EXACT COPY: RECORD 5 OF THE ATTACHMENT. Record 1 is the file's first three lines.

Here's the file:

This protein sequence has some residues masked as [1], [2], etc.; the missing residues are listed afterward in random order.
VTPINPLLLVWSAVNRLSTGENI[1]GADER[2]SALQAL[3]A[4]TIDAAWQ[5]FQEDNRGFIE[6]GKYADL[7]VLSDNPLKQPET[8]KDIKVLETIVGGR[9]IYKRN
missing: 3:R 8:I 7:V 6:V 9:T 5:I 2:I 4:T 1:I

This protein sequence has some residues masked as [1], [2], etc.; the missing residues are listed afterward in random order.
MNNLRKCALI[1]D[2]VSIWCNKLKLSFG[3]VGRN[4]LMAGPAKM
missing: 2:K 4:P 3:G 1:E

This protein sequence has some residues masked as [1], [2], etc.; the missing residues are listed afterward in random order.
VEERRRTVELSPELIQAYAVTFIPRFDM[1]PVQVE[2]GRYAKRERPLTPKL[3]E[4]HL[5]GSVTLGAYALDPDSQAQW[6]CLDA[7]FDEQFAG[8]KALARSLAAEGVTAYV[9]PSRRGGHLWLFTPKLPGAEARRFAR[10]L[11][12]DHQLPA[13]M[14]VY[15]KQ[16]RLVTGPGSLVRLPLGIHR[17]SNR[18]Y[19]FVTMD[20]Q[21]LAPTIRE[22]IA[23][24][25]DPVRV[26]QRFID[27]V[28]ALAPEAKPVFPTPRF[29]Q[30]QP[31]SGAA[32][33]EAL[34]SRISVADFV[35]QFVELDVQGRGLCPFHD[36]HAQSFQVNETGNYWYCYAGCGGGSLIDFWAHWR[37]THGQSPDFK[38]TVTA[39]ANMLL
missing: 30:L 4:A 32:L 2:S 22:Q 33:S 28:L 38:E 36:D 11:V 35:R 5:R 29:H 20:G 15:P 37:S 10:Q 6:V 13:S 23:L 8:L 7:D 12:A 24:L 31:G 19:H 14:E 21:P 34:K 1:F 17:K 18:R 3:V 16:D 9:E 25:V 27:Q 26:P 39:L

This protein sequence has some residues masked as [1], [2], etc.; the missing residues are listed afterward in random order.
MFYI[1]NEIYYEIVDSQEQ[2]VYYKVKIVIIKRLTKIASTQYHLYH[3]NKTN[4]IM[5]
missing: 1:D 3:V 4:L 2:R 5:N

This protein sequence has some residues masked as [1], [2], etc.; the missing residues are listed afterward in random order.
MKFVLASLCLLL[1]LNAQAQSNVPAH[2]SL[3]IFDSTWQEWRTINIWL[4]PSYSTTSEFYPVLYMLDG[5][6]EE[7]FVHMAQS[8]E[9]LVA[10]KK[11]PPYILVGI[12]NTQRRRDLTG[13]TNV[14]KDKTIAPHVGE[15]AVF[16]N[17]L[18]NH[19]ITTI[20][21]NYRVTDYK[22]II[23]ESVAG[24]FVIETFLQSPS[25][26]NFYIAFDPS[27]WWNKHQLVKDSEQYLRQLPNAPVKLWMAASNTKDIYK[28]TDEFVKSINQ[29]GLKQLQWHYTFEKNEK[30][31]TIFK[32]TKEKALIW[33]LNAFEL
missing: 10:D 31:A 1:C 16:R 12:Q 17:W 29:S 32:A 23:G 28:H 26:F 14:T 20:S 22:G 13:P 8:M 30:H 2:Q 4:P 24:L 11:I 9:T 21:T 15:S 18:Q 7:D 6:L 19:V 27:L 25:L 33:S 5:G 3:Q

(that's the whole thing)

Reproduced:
This protein sequence has some residues masked as [1], [2], etc.; the missing residues are listed afterward in random order.
MKFVLASLCLLL[1]LNAQAQSNVPAH[2]SL[3]IFDSTWQEWRTINIWL[4]PSYSTTSEFYPVLYMLDG[5][6]EE[7]FVHMAQS[8]E[9]LVA[10]KK[11]PPYILVGI[12]NTQRRRDLTG[13]TNV[14]KDKTIAPHVGE[15]AVF[16]N[17]L[18]NH[19]ITTI[20][21]NYRVTDYK[22]II[23]ESVAG[24]FVIETFLQSPS[25][26]NFYIAFDPS[27]WWNKHQLVKDSEQYLRQLPNAPVKLWMAASNTKDIYK[28]TDEFVKSINQ[29]GLKQLQWHYTFEKNEK[30][31]TIFK[32]TKEKALIW[33]LNAFEL
missing: 10:D 31:A 1:C 16:R 12:Q 17:W 29:S 32:A 23:G 28:H 26:F 14:T 20:S 22:G 13:P 8:M 30:H 2:Q 4:P 24:L 11:I 9:T 21:T 15:S 18:Q 7:D 6:L 19:V 27:L 25:L 33:S 5:G 3:Q